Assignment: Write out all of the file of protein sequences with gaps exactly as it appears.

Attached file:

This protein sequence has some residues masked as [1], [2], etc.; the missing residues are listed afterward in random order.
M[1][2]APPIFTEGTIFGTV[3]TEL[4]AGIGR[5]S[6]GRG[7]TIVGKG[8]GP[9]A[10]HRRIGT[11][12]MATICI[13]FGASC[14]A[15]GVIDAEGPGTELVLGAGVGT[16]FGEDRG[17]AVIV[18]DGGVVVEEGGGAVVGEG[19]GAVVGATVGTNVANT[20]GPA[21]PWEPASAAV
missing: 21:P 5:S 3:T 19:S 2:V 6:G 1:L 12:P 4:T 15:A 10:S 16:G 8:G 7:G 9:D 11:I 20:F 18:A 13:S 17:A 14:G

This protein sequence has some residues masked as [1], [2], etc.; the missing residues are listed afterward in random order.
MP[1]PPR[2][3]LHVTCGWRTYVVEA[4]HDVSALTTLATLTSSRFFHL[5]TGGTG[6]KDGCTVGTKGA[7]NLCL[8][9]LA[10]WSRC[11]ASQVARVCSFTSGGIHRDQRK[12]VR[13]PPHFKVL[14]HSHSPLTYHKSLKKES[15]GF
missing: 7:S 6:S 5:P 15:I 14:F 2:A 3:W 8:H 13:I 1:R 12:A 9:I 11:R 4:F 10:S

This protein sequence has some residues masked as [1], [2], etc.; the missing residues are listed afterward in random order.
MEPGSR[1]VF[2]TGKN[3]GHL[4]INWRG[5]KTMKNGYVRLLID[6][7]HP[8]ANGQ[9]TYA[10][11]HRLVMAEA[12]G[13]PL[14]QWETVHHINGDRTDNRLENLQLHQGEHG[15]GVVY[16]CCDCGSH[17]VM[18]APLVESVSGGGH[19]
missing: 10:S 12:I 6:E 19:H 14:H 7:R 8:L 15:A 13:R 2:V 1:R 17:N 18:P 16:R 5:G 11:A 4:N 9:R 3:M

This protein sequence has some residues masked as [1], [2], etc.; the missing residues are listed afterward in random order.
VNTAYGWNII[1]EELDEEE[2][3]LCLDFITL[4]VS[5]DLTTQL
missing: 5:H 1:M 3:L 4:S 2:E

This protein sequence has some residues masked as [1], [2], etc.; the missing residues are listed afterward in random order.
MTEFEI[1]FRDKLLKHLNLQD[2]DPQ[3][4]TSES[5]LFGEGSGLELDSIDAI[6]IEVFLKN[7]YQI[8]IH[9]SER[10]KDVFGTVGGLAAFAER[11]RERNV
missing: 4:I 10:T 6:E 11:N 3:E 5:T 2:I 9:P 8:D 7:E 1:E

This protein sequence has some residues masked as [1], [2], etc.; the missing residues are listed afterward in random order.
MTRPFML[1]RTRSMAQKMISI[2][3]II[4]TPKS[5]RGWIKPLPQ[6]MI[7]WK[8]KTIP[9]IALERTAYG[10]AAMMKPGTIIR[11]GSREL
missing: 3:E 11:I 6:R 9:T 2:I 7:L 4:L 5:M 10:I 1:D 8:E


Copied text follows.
This protein sequence has some residues masked as [1], [2], etc.; the missing residues are listed afterward in random order.
M[1][2]APPIFTEGTIFGTV[3]TEL[4]AGIGR[5]S[6]GRG[7]TIVGKG[8]GP[9]A[10]HRRIGT[11][12]MATICI[13]FGASC[14]A[15]GVIDAEGPGTELVLGAGVGT[16]FGEDRG[17]AVIV[18]DGGVVVEEGGGAVVGEG[19]GAVVGATVGTNVANT[20]GPA[21]PWEPASAAV
missing: 21:P 5:S 3:T 19:S 2:V 6:G 1:L 12:P 4:T 15:A 10:S 16:G 8:G 7:G 9:D 11:I 20:F 18:A 13:S 17:A 14:G

This protein sequence has some residues masked as [1], [2], etc.; the missing residues are listed afterward in random order.
MP[1]PPR[2][3]LHVTCGWRTYVVEA[4]HDVSALTTLATLTSSRFFHL[5]TGGTG[6]KDGCTVGTKGA[7]NLCL[8][9]LA[10]WSRC[11]ASQVARVCSFTSGGIHRDQRK[12]VR[13]PPHFKVL[14]HSHSPLTYHKSLKKES[15]GF
missing: 7:S 6:S 5:P 15:I 14:F 2:A 3:W 8:H 13:I 1:R 12:A 9:I 11:R 4:F 10:S

This protein sequence has some residues masked as [1], [2], etc.; the missing residues are listed afterward in random order.
MEPGSR[1]VF[2]TGKN[3]GHL[4]INWRG[5]KTMKNGYVRLLID[6][7]HP[8]ANGQ[9]TYA[10][11]HRLVMAEA[12]G[13]PL[14]QWETVHHINGDRTDNRLENLQLHQGEHG[15]GVVY[16]CCDCGSH[17]VM[18]APLVESVSGGGH[19]
missing: 10:S 12:I 6:E 19:H 14:H 7:R 8:L 15:A 13:R 2:V 1:R 17:N 18:P 16:R 5:G 11:A 4:N 9:R 3:M

This protein sequence has some residues masked as [1], [2], etc.; the missing residues are listed afterward in random order.
VNTAYGWNII[1]EELDEEE[2][3]LCLDFITL[4]VS[5]DLTTQL
missing: 5:H 1:M 3:L 4:S 2:E

This protein sequence has some residues masked as [1], [2], etc.; the missing residues are listed afterward in random order.
MTEFEI[1]FRDKLLKHLNLQD[2]DPQ[3][4]TSES[5]LFGEGSGLELDSIDAI[6]IEVFLKN[7]YQI[8]IH[9]SER[10]KDVFGTVGGLAAFAER[11]RERNV
missing: 4:I 10:T 6:E 11:N 3:E 5:T 2:I 9:P 8:D 7:E 1:E

This protein sequence has some residues masked as [1], [2], etc.; the missing residues are listed afterward in random order.
MTRPFML[1]RTRSMAQKMISI[2][3]II[4]TPKS[5]RGWIKPLPQ[6]MI[7]WK[8]KTIP[9]IALERTAYG[10]AAMMKPGTIIR[11]GSREL
missing: 3:E 11:I 6:R 9:T 2:I 7:L 4:L 5:M 10:I 1:D 8:E